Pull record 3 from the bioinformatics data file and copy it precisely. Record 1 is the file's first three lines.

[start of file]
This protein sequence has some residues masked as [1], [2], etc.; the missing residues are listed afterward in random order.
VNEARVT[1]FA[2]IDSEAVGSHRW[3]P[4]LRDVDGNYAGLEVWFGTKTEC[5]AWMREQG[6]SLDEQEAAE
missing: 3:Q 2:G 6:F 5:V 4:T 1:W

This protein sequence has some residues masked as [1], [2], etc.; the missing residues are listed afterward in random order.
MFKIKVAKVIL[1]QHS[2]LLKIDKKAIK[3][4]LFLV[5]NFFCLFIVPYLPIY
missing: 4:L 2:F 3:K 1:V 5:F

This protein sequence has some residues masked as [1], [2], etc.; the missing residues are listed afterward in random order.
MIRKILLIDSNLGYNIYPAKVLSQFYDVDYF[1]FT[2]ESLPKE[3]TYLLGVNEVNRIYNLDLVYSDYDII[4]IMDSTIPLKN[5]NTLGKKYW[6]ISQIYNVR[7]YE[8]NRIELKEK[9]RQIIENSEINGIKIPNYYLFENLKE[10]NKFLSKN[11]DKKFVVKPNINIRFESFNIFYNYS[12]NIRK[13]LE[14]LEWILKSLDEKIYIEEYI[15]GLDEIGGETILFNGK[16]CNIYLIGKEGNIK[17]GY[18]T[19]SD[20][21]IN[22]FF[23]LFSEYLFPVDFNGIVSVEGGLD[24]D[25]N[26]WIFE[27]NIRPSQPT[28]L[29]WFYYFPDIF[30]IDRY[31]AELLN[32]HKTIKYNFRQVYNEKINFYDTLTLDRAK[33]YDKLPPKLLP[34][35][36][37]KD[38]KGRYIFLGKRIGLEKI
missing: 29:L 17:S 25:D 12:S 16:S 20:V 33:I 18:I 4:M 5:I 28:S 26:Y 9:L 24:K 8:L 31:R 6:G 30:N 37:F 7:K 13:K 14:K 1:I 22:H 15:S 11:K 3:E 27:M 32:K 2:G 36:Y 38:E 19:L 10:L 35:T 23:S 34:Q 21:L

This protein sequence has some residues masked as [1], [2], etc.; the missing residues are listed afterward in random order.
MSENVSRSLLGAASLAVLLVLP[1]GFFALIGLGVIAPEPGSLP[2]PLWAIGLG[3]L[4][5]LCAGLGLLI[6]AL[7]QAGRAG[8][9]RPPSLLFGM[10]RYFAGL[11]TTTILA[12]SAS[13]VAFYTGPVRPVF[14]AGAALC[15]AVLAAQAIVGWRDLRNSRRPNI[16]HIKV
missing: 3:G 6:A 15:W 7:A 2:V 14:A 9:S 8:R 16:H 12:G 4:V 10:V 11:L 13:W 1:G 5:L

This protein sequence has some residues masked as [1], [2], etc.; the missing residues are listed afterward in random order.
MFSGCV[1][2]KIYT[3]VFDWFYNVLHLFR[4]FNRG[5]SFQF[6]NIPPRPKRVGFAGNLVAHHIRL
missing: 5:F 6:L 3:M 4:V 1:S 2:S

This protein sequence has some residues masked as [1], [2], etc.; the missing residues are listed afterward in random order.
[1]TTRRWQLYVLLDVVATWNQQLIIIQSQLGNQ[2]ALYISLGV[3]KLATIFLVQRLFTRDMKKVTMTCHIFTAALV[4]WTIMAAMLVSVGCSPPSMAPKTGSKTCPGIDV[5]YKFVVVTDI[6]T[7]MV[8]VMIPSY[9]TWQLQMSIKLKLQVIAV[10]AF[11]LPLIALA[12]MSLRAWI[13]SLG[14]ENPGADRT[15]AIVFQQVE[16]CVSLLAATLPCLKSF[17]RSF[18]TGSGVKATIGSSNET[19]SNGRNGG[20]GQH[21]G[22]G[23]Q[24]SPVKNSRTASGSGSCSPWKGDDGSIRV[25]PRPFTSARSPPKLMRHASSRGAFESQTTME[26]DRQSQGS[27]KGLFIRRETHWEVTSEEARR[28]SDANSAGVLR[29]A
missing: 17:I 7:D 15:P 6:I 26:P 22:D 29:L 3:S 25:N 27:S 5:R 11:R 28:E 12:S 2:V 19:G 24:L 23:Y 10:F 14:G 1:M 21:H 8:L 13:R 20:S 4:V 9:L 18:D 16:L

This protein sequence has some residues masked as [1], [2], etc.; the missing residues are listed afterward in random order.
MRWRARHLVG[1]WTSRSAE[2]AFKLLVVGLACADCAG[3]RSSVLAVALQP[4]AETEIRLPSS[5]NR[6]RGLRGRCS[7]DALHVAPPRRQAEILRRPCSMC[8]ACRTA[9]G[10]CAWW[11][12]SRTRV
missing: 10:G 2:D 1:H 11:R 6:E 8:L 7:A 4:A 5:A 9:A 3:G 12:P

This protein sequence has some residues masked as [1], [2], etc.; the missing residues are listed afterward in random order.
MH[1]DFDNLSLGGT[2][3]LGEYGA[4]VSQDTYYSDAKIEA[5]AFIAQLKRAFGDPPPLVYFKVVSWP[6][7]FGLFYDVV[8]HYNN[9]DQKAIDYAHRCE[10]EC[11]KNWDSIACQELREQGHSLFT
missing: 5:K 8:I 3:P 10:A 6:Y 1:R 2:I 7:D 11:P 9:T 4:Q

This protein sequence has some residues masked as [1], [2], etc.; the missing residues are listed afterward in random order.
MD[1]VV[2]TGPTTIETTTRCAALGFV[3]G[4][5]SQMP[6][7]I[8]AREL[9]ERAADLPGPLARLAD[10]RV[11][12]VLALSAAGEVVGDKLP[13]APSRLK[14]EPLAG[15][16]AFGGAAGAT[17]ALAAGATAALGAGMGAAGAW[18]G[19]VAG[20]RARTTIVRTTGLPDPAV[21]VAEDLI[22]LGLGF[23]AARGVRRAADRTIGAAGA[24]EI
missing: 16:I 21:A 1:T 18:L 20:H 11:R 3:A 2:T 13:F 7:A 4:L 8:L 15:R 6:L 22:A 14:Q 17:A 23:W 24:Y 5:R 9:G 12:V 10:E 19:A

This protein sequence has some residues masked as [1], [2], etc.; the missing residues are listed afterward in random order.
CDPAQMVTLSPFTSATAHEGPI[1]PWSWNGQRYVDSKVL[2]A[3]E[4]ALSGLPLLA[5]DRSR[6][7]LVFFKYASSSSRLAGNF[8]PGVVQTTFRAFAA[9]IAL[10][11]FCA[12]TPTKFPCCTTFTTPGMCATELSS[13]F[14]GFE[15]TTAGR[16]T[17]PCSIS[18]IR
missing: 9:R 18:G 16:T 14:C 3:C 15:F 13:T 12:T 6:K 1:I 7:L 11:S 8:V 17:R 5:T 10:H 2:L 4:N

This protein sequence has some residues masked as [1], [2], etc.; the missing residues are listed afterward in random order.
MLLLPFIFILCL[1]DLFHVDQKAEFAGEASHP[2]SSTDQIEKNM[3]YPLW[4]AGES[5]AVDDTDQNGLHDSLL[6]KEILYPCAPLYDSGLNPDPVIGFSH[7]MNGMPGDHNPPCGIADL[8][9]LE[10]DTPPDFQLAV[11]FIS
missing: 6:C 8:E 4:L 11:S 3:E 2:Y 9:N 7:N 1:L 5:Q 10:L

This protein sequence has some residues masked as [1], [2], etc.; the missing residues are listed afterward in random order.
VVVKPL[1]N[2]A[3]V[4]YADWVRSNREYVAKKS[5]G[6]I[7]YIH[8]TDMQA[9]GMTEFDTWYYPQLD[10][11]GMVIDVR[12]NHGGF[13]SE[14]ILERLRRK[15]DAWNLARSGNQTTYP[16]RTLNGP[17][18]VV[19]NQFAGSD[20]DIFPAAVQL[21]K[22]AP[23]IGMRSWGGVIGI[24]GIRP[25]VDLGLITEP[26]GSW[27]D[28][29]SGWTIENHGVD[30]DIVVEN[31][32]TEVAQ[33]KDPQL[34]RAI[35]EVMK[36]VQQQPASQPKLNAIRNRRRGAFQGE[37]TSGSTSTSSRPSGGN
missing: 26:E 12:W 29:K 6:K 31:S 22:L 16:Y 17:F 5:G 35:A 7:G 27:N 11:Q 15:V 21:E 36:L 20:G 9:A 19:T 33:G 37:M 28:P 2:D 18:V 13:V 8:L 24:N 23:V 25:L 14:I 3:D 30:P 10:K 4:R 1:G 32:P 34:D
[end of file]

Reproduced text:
This protein sequence has some residues masked as [1], [2], etc.; the missing residues are listed afterward in random order.
MIRKILLIDSNLGYNIYPAKVLSQFYDVDYF[1]FT[2]ESLPKE[3]TYLLGVNEVNRIYNLDLVYSDYDII[4]IMDSTIPLKN[5]NTLGKKYW[6]ISQIYNVR[7]YE[8]NRIELKEK[9]RQIIENSEINGIKIPNYYLFENLKE[10]NKFLSKN[11]DKKFVVKPNINIRFESFNIFYNYS[12]NIRK[13]LE[14]LEWILKSLDEKIYIEEYI[15]GLDEIGGETILFNGK[16]CNIYLIGKEGNIK[17]GY[18]T[19]SD[20][21]IN[22]FF[23]LFSEYLFPVDFNGIVSVEGGLD[24]D[25]N[26]WIFE[27]NIRPSQPT[28]L[29]WFYYFPDIF[30]IDRY[31]AELLN[32]HKTIKYNFRQVYNEKINFYDTLTLDRAK[33]YDKLPPKLLP[34][35][36][37]KD[38]KGRYIFLGKRIGLEKI
missing: 29:L 17:S 25:D 12:S 16:S 20:V 33:I 18:I 4:M 5:I 28:S 26:Y 9:L 24:K 8:L 31:R 6:G 30:N 37:F 7:K 13:K 14:K 1:I 22:H 15:S 11:K 3:E 27:M 32:K 2:G 36:Y 38:E 19:L 10:L 35:T 23:S 34:Q 21:L